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4 steps to the art of swatching and sampling yarn

 

This week, I was supplied with a healthy quantity of Rozetti Cotton Gold, a sparkly novelty yarn with evenly spaced sequins. In today’s post, I want to show you the steps I often use when I’m approaching a new yarn.

 

A ball of sapphire blue Cotton Gold (with deep blue sequins) sits atop two balls of pale grey Cotton Gold with silver, holographic sequins
This is the yarn I get to play with this week!

 

So many knitters don’t like to sample or swatch a new yarn, but there are so many good reasons to do it. Since starting Canadian Guild of Knitters in 2002, I’ve sampled dozens of different yarns, and I’ve quite enjoyed the whole process. I’ve learned some new ways of approaching a new yarn, and I’ve learned a LOT about the yarns themselves. I’ve learned that every yarn has a purpose, and that sometimes you can knit a silk purse from a sow’s ear, so to speak.

I like to use my “Vulcan logic” for analyzing and sampling a new yarn, but you don’t need to be Spock to have fun with this! (Did Spock ever have any fun?) If you want to skip one or more steps, I’m not going to drop by your house and write you a ticket!

Here are the 4 steps I take to analyzing and sampling a new-to-me yarn:

1. Examine the yarn: Look at the yarn. Which way does the twist go? Does it look like the middle stroke of an S, or of a Z? Is it a single ply or are there many plies? Are all the plies the same? Do they have slubs or loops? What’s the fiber content?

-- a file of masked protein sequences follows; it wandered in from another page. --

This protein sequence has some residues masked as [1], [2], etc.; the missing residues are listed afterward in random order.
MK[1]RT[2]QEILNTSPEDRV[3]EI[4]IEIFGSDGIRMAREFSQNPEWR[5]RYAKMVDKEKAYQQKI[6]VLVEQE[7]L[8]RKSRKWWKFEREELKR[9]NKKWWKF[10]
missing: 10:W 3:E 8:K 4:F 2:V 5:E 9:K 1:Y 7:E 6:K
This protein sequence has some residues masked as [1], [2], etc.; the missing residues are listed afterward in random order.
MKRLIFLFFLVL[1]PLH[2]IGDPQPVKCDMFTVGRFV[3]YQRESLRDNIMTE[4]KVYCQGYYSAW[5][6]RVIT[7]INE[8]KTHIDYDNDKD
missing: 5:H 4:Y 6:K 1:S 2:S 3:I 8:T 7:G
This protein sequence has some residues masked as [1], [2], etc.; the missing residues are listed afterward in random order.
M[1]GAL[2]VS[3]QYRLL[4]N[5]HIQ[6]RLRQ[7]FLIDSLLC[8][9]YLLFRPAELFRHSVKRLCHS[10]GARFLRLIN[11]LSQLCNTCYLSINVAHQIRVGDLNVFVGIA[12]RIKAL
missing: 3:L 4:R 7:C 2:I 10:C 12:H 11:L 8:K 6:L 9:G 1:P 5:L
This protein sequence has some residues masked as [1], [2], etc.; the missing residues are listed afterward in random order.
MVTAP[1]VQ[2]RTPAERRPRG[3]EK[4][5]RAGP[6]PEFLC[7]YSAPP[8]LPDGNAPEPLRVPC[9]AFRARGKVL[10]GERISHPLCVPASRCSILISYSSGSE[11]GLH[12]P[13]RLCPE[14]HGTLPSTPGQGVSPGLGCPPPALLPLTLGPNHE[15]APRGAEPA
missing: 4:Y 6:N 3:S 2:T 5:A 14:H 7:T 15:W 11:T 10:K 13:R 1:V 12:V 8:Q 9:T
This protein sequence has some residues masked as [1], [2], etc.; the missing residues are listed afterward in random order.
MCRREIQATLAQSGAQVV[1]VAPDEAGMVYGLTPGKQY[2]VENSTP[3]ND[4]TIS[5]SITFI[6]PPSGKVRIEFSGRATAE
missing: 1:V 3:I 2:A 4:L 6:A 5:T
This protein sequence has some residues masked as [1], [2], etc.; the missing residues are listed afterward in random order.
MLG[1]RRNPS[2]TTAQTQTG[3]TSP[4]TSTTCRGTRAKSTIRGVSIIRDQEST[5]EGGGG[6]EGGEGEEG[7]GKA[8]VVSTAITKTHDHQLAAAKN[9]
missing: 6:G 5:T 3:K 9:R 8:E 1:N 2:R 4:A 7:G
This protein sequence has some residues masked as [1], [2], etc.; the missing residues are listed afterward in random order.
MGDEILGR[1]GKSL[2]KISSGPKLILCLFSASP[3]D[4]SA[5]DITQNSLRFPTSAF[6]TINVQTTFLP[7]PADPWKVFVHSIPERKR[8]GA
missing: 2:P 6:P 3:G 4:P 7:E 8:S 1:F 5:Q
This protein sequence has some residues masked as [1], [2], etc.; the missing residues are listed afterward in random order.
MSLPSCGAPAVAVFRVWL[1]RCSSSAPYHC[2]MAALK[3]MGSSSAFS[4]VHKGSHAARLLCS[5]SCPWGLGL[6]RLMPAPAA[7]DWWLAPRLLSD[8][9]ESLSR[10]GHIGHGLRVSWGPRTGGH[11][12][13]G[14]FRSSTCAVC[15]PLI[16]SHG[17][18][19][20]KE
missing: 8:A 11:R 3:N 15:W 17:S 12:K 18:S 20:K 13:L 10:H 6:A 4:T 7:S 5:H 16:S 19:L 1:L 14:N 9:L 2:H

While they will also work in a knitting project, many yarns that appear with a Z twist are well suited to crochet projects. Rozetti Cotton Gold has an S twist in the finished yarn.

 

A closeup photo of a strand of Cotton Gold, showing how the twist of the yarn follows the middle stroke of a letter "S"
The silver strand of yarn echoes the diagonal stroke of the letter “S”, which means that Cotton Gold was spun “Z” and plied “S”

 

The other features will help you understand the construction of the yarn you’re working with. Knowing the fiber type helps you decide what project is best suited to the yarn. A cotton sweater isn’t going to keep a skier as warm as a wool one will!

2. Knit a sample according to the ball band. I call this my benchmark sample, and almost always make it using the recommended needles, and the number of stitches recommended for 4″ [10cm]. If my tension is “way out” on a test swatch, I might rethink my pattern choice, especially if it’s something like a sweater, that needs to fit. When you’re reading the label, it’s also a good time to check out the laundering info.

Cotton Gold has a recommended tension of 26 sts and 39 rows to 4″ [10cm]. It can be washed by hand, but an iron would surely melt the glittery strand, and probably the payettes, too. (When I was growing up, I used to see “payettes” spelled with the original French spelling, “paillettes”.)